Philippine President asked to ensure justice for slain Filipina in Saudi Arabia

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Oct 15 2010

Read this article from Philippine Daily Inquirer, a follow article in quest for justice for slain Filipina domestic worker in Saudi

By Jerry E. Esplanada
Philippine Daily Inquirer
First Posted 10/13/2010
MANILA, Philippines—Middle East-based Filipino migrant workers’ groups have asked President Benigno Aquino to intervene in the case of Filipina maid Romilyn Ybañez, who was found murdered inside her Arab employers’ home last September 8.

The Riyadh-based Migrante-Middle East (M-ME) expressed fear that somebody from the Arab household killed Ybañez and has influenced the Saudi police to delay the resolution of the case.

Ybañez's family in North Cotabato "needs President Noynoy's help. They're demanding justice," said the leaders of the M-ME and its affiliate organizations, like the Kapatiran sa Gitnang Silangan (KGS), which is based in Al-Khobar in Saudi's Eastern Province.

They lamented that more than a month after Ybañez's murder, Saudi authorities have not arrested and file criminal charges against Ybañez's suspected killers—her Arab employers.

"Up to now, the police in Al-Khobar (where Ybañez used to work) have not issued a report on the murder despite strong representations made by the Philippine embassy here with the authorities here," John Leonard Monterona, M-ME regional coordinator told the Philippine Daily Inquirer on Wednesday.

In an e-mail, Monterona said, "apparently, it's time for the President to intercede in behalf of Romilyn Ybañez."

Early this month, Philippine Ambassador Antonio Villamor met with Saudi Prince Mohammad Bin Fahad Bin Abdulaziz Al Saud to facilitate the investigation of the case.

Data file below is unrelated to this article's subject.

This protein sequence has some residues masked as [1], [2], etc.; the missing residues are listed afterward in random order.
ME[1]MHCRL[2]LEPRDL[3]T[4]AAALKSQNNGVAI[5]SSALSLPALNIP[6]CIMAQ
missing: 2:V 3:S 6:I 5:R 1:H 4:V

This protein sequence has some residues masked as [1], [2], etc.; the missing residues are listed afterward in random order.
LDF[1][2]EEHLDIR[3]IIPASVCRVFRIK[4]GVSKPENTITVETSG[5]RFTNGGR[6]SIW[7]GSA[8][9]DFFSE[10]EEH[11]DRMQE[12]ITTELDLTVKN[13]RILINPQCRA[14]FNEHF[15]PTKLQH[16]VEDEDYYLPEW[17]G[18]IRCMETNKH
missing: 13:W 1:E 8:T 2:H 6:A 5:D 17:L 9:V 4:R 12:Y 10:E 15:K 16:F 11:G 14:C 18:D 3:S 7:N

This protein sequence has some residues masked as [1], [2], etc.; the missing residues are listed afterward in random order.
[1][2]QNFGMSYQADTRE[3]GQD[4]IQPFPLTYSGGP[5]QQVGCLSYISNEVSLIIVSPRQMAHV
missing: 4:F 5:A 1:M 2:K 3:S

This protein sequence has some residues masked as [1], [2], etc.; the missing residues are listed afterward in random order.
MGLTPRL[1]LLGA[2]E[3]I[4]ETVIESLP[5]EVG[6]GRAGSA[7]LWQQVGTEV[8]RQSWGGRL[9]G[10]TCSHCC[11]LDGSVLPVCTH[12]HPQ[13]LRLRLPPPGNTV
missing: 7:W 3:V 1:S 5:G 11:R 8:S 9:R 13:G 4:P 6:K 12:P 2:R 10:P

In a report to the Department of Foreign Affairs in Manila, Villamor said the Saudi emir had assured Philippine authorities of the "immediate release" of Ybañez's autopsy report.

The emir also said he would "personally see to it that justice will be served."

The envoy said they were selecting a top-caliber trial lawyer to handle the case, using the DFA's legal assistance fund.

Sometime in mid-September, Labor Attaché David Des Dicang, head of the Philippine Labor Office-Eastern Region Operations, said the police report would be ready shortly.

Dicang told the English daily Arab News they had been "following up daily with the police the status of the investigation of the case."

Citing an embassy report, the DFA said Ybañez died of stab wounds in the neck, abdomen and wrist, as well as acid burns in the mouth area, on the arms and legs.

A near-empty container of sulfuric acid was taken from the scene by Saudi authorities, the DFA also said.

The victim's ordeal began on May 31 upon her arrival in Riyadh. Her recruiter, PRA Solidworks Manpower Resources and Promotion, had deployed her to Al-Khobar supposedly as a nursing aide.

But the 22-year-old OFW ended up as a maid, according to the DFA.

M-ME and KGS leaders said they were worried about the outcome of the case, noting "suicide is the usual alibi of abusive Arab employers when their OFW staff end up dead."

Meanwhile, Migrante-Middle East and KGS have assailed the Philippine embassy in the Saudi capital for allegedly not helping two Filipina beauticians who ran away from their abusive Arab employer.

"The runaways, Vicenta Muana and Zosima Monfrey, left their workplace (in Riyadh) because they have not been paid their salaries for more than a year," said Monterona.

In a signed complaint, Muana and Monfrey had disclosed that after escaping from their employer, they proceeded to the embassy-attached shelter for abused OFWs.

"But shelter personnel refused them entry for the simple reason that they did not have endorsement letters supposedly issued by Labor Attaché Albert Valenciano and Welfare Officer Nestor Burayag," Monterona added.

Advancing the rights of migrant workers throughout the Middle East